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Share Name Share Symbol Market Type Share ISIN Share Description
Jpmorgan Asian Investment Trust Plc LSE:JAI London Ordinary Share GB0001320778 ORD 25P
  Price Change % Change Share Price Shares Traded Last Trade
  0.00 0.0% 401.00 0.00 00:00:00
Bid Price Offer Price High Price Low Price Open Price
399.00 403.00
Industry Sector Turnover (m) Profit (m) EPS - Basic PE Ratio Market Cap (m)
Equity Investment Instruments 5.41 4.99 80.4 383
Last Trade Time Trade Type Trade Size Trade Price Currency
- O 0 401.00 GBX

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Date Time Title Posts
13/4/202021:43JP Morgan Asian Investment Trust38

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DateSubject
17/1/2021
08:20
Jpmorgan Asian Investment Daily Update: Jpmorgan Asian Investment Trust Plc is listed in the Equity Investment Instruments sector of the London Stock Exchange with ticker JAI. The last closing price for Jpmorgan Asian Investment was 401p.
Jpmorgan Asian Investment Trust Plc has a 4 week average price of 0p and a 12 week average price of 0p.
The 1 year high share price is 423p while the 1 year low share price is currently 375p.
There are currently 95,546,993 shares in issue and the average daily traded volume is 0 shares. The market capitalisation of Jpmorgan Asian Investment Trust Plc is £383,143,441.93.
13/4/2020
13:26
ali47fish: hasn't this inv trust changed its ticker to JAGI- although citwire does list ti as JAI
24/3/2018
11:53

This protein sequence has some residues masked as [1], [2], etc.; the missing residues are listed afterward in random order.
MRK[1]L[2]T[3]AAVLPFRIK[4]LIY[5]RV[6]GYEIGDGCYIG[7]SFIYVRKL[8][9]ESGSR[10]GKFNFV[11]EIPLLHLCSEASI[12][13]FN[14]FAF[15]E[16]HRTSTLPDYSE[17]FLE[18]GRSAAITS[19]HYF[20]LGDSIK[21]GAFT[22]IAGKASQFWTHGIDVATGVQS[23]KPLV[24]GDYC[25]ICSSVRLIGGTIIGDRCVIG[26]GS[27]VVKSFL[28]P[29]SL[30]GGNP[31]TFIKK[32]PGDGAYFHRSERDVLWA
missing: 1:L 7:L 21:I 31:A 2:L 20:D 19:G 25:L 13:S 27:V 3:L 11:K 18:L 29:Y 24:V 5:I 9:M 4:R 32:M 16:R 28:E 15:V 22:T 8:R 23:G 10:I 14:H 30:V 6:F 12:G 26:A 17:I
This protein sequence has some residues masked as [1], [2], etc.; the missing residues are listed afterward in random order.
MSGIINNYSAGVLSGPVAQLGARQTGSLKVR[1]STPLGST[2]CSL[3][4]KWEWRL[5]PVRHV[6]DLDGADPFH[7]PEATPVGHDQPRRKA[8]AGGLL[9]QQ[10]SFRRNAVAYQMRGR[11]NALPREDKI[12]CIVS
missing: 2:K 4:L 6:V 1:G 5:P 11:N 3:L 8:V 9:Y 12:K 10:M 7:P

loganair: Great expectations by Marina Gerner: So what is the outlook for the BRICS? Stammers says that, ultimately, China and India are looking to become leading global providers of goods and services, so they make things. In contrast, Russia and Brazil are expected to become the global giants in commodities, so they provide the basic raw materials needed to make those things. Paul McNamara, an investment director and lead manager on emerging market bond, currency and hedge fund strategies at GAM, says: ‘China and India matter a lot; the other two are secondary.’ All the BRICS countries face different obstacles. ‘Russia is crippled by dysfunctional institutions and corruption, but Brazil is slightly better off,’ comments McNamara. Redwood says Russia has ‘suffered a setback from the lower oil price, which has hit its export earnings and tax revenues, and from Western actions, which have made some trade and transactions more difficult’. Redwood observes that Brazil has been through a bad political and economic crisis, with recession, high inflation and difficult corruption problems forcing changes of government. He says: ‘There is now some hope of recovery, but there remain deep-seated economic and political problems to resolve fully.’ South Africa too has been suffering from political instability and failing economic policies. ‘Future sustained progress in both Brazil and South Africa will need stable reform-oriented governments that can shake off the problems of the past,’ he adds. India has become the poster child for reform-led recovery in emerging markets, argues James Penny, senior investment manager at TAM Asset Management. ‘With the appointment of prime minster Modi, the country has been put on a path of steep and deep economic and government reform to bring its economy and vast middle-class population to the forefront in the modern market.’ ‘India has scope to become one of the world’s largest economies, but it still has a lot further to go to increase incomes per head.’ Moreover, South Africa, Russia and to some extent Brazil rely on mining and the production of oil and commodities, whereas China and India are more dependent on imports of raw materials. Dominant China: However, Penny says the biggest and, on the global stage, the loudest of the BRICS nations remains China. The country continues to make headlines speculating about whether its economy could suffer a ‘hard landing’ in the face of its highly leveraged corporate sector and a fall in GDP to 6 per cent. But he is keen to put these figures in context: ‘Let’s be clear here,’ he says. ‘The US is struggling to find 4 per cent GDP growth, the UK is looking at 1.5 per cent, and the world is worrying about a Chinese slowdown to 6 per cent GDP growth?’ -China, not India, will dominate future Asian growth: The growth rates of the BRICS economies, with the possible exception of India’s, over the next 10 years is likely to be about half that of the previous decade, according to Smith. India’s and China’s shares of global GDP growth will probably be smaller, but the countries will remain dominant. ‘China will remain the largest [BRICS] economy and should continue to command investors’ attention,’ he says. ‘But if India opens up and reforms, investors should begin to devote more of their attention to the subcontinent.’ That said, he points out that, given the relative size of the two economies today, it would still take more than 30 years for India’s GDP to exceed China’s, even if India achieves all its reform goals and China achieves few of its aims. Ultimately, the strength of the BRICS as an investment proposition is their very diversity, argues Ballard. ‘They are so different that they provide an element of diversification beneficial for any long term investor.’